California exempts Santa Cruz from emergency water restrictions

California’s Water Resources Control Authority has granted Santa Cruz an exemption from its newly approved emergency water use restrictions, the city announced Wednesday. State water. The state water board approved the measure on May 24 and took effect on June 10, and California also indicated that Santa Cruz relied on local water sources for its exemption. The city’s main water source is the Loch Lomond Reservoir. “Despite a mostly dry winter and spring, storms in October and December significantly improved storage in Loch Lomond. 25% – Santa Cruz Reservoir 90% full,” said Rosemary Maynard, the city’s water director. If California sees another dry rain season, Santa Cruz water officials said the current water stored in Loch Lomond will move the city over the next year if residents continue to use water efficiently. “This is something that has really become second nature to our customer base, which is really why we got an exception from the state this summer for not activating the Phase 2 response,” Kyle Petersen, director of customer service for the Santa Cruz Water Department, said. According to Petersen, the statewide target for water use is 55 gallons per day. Santa Cruz outperformed that figure at 45 gallons per day. In addition to a culture of conservation, Petersen cites the city’s infrastructure as one of the main reasons for Santa Cruz’s success. “We have had great success with the plumbing fixture modernization program. At the point of sale of any home, the fixture needs to be upgraded to efficient fixtures. I think these programs have been in place for twenty years, and that equates to the kind of savings over time,” Petersen said. While Santa Cruz is exempt from the procedures statewide, residents should watch their facelift. Outdoor watering is limited to two days a week and cannot take place between 10am-6pm Non-functional lawn irrigation is prohibited in the commercial, industrial and institutional sectors. Santa Cruz County has consistently ranked as one of the highest performing counties in California’s water conservation since 2015. In April 2022, residents across the county used an average of 54 gallons per capita per day.

The California Water Resources Control Authority has granted Santa Cruz an exemption from its newly approved emergency water use restrictions, the city announced Wednesday.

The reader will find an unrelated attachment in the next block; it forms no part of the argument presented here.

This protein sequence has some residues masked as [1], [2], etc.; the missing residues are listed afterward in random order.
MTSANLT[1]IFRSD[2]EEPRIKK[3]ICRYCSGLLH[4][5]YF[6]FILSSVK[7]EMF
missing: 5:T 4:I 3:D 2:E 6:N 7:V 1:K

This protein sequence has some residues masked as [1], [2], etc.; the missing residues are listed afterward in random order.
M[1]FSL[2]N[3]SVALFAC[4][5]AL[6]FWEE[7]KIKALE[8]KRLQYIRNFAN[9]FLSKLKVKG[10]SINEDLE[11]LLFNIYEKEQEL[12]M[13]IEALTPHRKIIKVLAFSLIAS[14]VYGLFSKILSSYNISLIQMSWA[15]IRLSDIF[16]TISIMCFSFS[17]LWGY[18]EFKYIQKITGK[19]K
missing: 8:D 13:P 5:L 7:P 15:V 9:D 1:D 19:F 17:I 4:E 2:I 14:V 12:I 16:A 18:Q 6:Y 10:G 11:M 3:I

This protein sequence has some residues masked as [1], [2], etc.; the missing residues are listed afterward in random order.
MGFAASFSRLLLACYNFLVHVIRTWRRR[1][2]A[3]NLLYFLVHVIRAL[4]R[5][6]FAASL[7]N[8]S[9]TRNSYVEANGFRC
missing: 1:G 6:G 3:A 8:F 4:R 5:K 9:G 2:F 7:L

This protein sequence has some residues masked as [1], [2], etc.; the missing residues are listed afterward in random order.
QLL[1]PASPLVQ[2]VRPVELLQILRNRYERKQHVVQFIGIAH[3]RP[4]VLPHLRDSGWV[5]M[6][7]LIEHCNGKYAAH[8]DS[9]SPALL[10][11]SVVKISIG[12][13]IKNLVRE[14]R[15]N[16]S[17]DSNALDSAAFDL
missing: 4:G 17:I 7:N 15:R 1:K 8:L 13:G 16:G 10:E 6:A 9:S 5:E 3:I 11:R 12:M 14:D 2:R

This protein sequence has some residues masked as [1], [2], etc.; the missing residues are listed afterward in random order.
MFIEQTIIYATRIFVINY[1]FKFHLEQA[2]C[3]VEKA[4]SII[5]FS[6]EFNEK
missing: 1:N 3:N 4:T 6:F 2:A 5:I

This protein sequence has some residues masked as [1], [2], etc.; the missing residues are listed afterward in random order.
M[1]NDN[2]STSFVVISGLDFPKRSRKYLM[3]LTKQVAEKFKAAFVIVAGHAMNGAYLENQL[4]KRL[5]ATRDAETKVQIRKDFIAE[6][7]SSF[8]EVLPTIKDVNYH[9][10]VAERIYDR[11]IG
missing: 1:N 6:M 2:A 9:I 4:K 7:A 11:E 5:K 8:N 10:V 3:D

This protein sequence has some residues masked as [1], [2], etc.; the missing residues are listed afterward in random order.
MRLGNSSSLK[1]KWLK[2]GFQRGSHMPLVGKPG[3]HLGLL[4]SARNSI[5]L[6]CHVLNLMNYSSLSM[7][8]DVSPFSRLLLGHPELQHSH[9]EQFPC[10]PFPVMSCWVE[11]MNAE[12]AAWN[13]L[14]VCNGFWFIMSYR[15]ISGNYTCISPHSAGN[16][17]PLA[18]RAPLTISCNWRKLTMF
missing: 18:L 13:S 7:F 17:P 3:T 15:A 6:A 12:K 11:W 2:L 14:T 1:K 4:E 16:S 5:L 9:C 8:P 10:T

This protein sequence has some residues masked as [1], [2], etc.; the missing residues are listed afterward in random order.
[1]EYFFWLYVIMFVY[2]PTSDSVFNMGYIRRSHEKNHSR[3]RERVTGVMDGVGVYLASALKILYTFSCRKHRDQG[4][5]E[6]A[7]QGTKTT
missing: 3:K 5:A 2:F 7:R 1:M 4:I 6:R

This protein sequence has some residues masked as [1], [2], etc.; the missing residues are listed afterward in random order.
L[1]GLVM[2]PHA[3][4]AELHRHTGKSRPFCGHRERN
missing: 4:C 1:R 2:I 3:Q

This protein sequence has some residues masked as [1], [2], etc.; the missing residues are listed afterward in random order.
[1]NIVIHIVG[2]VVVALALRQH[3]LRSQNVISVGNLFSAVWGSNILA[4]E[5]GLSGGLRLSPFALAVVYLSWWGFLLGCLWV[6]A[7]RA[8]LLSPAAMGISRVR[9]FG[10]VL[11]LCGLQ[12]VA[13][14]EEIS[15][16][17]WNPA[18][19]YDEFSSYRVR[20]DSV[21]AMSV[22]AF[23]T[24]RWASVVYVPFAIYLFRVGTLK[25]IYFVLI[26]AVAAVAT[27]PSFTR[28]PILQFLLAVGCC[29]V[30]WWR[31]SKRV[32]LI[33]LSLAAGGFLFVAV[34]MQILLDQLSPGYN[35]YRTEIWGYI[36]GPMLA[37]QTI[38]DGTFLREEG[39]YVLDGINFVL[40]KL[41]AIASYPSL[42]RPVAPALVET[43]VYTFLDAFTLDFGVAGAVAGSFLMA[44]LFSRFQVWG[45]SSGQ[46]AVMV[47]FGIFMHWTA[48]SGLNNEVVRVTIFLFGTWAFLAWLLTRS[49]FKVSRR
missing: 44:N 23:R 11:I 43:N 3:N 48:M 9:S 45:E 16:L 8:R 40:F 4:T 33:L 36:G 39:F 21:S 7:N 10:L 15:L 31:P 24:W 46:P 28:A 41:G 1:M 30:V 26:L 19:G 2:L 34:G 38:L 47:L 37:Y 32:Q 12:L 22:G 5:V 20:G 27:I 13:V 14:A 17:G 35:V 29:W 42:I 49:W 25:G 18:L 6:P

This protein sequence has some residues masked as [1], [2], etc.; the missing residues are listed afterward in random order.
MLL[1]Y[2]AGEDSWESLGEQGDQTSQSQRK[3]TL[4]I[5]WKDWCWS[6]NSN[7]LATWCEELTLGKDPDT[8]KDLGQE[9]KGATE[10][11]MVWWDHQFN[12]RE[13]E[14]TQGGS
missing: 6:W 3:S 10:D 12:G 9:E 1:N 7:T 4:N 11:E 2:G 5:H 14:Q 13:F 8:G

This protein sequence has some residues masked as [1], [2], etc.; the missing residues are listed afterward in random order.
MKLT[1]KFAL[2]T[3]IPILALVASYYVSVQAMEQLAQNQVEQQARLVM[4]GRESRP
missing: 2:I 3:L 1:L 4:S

According to the city’s water department, current conservation measures exceed targets required under phase two of the state’s water shortage emergency plan.

The state water authority approved the measure on May 24 and it went into effect on June 10.

California also cited Santa Cruz’s reliance on local water sources as an exemption. The city’s main water source is the Loch Lomond Reservoir.

“Despite a mostly dry winter and spring, storms in October and December significantly improved storage in Loch Lomond. 25% – Santa Cruz Reservoir 90% full,” said Rosemary Maynard, the city’s water director.

If California sees another dry rain season, Santa Cruz water officials said the current water stored in Loch Lomond will move the city over the next year if residents continue to use water efficiently.

“This is something that has really become second nature to our customer base, which is really why we got an exception from the state this summer for not activating the Phase 2 response,” Kyle Petersen, director of customer service for the Santa Cruz Water Department, said.

According to Petersen, the statewide target for water use is 55 gallons per day. Santa Cruz outperformed that figure at 45 gallons per day.

In addition to a culture of conservation, Petersen cites the city’s infrastructure as one of the main reasons for Santa Cruz’s success.

“We have had great success with the plumbing fixture modernization program. At the point of sale of any home, the fixture needs to be upgraded to efficient fixtures. I think these programs have been in place for twenty years, and that equates to the kind of savings over time,” Petersen said.

While Santa Cruz is exempt from the procedures statewide, residents should watch their facelift. Outdoor watering is limited to two days a week and cannot take place between 10am-6pm Non-functional lawn irrigation is prohibited in the commercial, industrial and institutional sectors.

Santa Cruz County has been consistently ranked as One of the highest performing counties in water conservation in California since 2015. In April 2022, residents across the county used an average of 54 gallons per capita per day.

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